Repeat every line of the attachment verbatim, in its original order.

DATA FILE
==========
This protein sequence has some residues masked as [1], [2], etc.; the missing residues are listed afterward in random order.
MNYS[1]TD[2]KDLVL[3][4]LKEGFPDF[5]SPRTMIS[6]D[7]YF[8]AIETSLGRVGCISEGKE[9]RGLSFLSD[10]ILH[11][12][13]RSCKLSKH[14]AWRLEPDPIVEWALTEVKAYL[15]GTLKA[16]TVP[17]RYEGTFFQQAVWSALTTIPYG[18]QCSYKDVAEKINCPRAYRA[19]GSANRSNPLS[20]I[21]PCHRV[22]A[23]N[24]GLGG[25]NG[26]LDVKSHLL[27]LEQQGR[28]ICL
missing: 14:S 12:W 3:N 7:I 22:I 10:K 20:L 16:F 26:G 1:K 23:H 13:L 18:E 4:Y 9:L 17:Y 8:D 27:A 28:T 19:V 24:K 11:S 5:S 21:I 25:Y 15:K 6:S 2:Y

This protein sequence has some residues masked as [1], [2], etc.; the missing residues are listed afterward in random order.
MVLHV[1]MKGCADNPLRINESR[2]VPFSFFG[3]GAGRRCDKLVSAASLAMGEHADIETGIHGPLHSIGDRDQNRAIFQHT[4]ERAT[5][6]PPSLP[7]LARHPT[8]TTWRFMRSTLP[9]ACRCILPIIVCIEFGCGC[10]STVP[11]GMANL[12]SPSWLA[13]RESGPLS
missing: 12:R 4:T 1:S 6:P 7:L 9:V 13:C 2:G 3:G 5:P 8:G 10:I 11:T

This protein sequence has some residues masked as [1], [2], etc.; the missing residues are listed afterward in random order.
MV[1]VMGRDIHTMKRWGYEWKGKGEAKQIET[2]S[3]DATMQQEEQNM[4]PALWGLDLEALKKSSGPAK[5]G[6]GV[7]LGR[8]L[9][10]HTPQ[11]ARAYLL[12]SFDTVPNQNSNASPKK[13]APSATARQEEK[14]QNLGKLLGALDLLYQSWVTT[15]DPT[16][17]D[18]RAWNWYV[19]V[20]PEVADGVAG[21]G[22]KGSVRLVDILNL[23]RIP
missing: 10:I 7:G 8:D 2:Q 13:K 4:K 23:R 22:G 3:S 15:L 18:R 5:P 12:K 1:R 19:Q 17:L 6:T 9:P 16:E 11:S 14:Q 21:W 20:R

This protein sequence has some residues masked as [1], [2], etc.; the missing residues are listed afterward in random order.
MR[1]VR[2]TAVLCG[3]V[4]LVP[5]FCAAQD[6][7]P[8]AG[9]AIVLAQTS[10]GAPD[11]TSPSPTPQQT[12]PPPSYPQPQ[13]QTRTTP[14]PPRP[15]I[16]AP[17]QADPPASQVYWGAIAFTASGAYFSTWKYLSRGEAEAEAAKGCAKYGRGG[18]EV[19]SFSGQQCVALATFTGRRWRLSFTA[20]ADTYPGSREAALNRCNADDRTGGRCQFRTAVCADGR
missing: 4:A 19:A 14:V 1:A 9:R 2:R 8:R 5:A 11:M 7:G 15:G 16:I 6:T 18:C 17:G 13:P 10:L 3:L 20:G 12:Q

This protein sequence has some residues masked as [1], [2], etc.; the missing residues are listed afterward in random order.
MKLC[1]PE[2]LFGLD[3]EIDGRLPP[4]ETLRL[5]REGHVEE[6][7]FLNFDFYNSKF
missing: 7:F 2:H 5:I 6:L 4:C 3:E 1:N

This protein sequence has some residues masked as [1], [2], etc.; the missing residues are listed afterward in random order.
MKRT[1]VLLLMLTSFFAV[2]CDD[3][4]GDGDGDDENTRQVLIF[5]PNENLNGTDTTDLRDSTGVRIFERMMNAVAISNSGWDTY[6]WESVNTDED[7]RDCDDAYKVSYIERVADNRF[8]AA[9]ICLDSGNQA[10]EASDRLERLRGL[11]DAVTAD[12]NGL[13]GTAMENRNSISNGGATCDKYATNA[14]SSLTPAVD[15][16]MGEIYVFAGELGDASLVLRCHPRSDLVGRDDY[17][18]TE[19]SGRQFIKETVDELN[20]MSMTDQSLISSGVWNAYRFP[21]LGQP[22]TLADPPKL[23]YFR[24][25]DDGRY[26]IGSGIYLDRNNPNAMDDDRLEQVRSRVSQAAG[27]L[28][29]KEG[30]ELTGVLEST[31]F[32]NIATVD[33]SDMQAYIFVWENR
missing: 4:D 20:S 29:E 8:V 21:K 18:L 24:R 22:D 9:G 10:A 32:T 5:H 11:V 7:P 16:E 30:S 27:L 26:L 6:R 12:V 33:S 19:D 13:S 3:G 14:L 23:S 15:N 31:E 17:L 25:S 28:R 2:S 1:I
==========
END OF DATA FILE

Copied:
This protein sequence has some residues masked as [1], [2], etc.; the missing residues are listed afterward in random order.
MNYS[1]TD[2]KDLVL[3][4]LKEGFPDF[5]SPRTMIS[6]D[7]YF[8]AIETSLGRVGCISEGKE[9]RGLSFLSD[10]ILH[11][12][13]RSCKLSKH[14]AWRLEPDPIVEWALTEVKAYL[15]GTLKA[16]TVP[17]RYEGTFFQQAVWSALTTIPYG[18]QCSYKDVAEKINCPRAYRA[19]GSANRSNPLS[20]I[21]PCHRV[22]A[23]N[24]GLGG[25]NG[26]LDVKSHLL[27]LEQQGR[28]ICL
missing: 14:S 12:W 3:N 7:I 22:I 10:K 20:L 16:F 26:G 1:K 23:H 13:L 18:E 4:Y 9:L 17:Y 8:D 27:A 28:T 19:V 24:K 11:S 5:S 21:I 25:Y 15:K 6:S 2:Y

This protein sequence has some residues masked as [1], [2], etc.; the missing residues are listed afterward in random order.
MVLHV[1]MKGCADNPLRINESR[2]VPFSFFG[3]GAGRRCDKLVSAASLAMGEHADIETGIHGPLHSIGDRDQNRAIFQHT[4]ERAT[5][6]PPSLP[7]LARHPT[8]TTWRFMRSTLP[9]ACRCILPIIVCIEFGCGC[10]STVP[11]GMANL[12]SPSWLA[13]RESGPLS
missing: 12:R 4:T 1:S 6:P 7:L 9:V 13:C 2:G 3:G 5:P 8:G 10:I 11:T

This protein sequence has some residues masked as [1], [2], etc.; the missing residues are listed afterward in random order.
MV[1]VMGRDIHTMKRWGYEWKGKGEAKQIET[2]S[3]DATMQQEEQNM[4]PALWGLDLEALKKSSGPAK[5]G[6]GV[7]LGR[8]L[9][10]HTPQ[11]ARAYLL[12]SFDTVPNQNSNASPKK[13]APSATARQEEK[14]QNLGKLLGALDLLYQSWVTT[15]DPT[16][17]D[18]RAWNWYV[19]V[20]PEVADGVAG[21]G[22]KGSVRLVDILNL[23]RIP
missing: 10:I 7:G 8:D 2:Q 13:K 4:K 23:R 22:G 3:S 15:L 18:R 5:P 12:K 1:R 19:Q 17:L 6:T 9:P 16:E 11:S 14:Q 21:W 20:R

This protein sequence has some residues masked as [1], [2], etc.; the missing residues are listed afterward in random order.
MR[1]VR[2]TAVLCG[3]V[4]LVP[5]FCAAQD[6][7]P[8]AG[9]AIVLAQTS[10]GAPD[11]TSPSPTPQQT[12]PPPSYPQPQ[13]QTRTTP[14]PPRP[15]I[16]AP[17]QADPPASQVYWGAIAFTASGAYFSTWKYLSRGEAEAEAAKGCAKYGRGG[18]EV[19]SFSGQQCVALATFTGRRWRLSFTA[20]ADTYPGSREAALNRCNADDRTGGRCQFRTAVCADGR
missing: 4:A 19:A 14:V 1:A 9:R 2:R 8:R 5:A 11:M 7:G 15:G 16:I 6:T 18:C 17:G 13:P 10:L 3:L 20:G 12:Q

This protein sequence has some residues masked as [1], [2], etc.; the missing residues are listed afterward in random order.
MKLC[1]PE[2]LFGLD[3]EIDGRLPP[4]ETLRL[5]REGHVEE[6][7]FLNFDFYNSKF
missing: 7:F 2:H 5:I 6:L 4:C 3:E 1:N

This protein sequence has some residues masked as [1], [2], etc.; the missing residues are listed afterward in random order.
MKRT[1]VLLLMLTSFFAV[2]CDD[3][4]GDGDGDDENTRQVLIF[5]PNENLNGTDTTDLRDSTGVRIFERMMNAVAISNSGWDTY[6]WESVNTDED[7]RDCDDAYKVSYIERVADNRF[8]AA[9]ICLDSGNQA[10]EASDRLERLRGL[11]DAVTAD[12]NGL[13]GTAMENRNSISNGGATCDKYATNA[14]SSLTPAVD[15][16]MGEIYVFAGELGDASLVLRCHPRSDLVGRDDY[17][18]TE[19]SGRQFIKETVDELN[20]MSMTDQSLISSGVWNAYRFP[21]LGQP[22]TLADPPKL[23]YFR[24][25]DDGRY[26]IGSGIYLDRNNPNAMDDDRLEQVRSRVSQAAG[27]L[28][29]KEG[30]ELTGVLEST[31]F[32]NIATVD[33]SDMQAYIFVWENR
missing: 4:D 20:S 29:E 8:V 21:K 18:L 24:R 22:D 9:G 10:A 32:T 5:H 11:V 7:P 16:E 30:S 27:L 26:L 6:R 12:V 33:S 19:D 13:S 3:G 14:L 23:S 15:N 31:E 17:L 25:S 28:R 2:S 1:I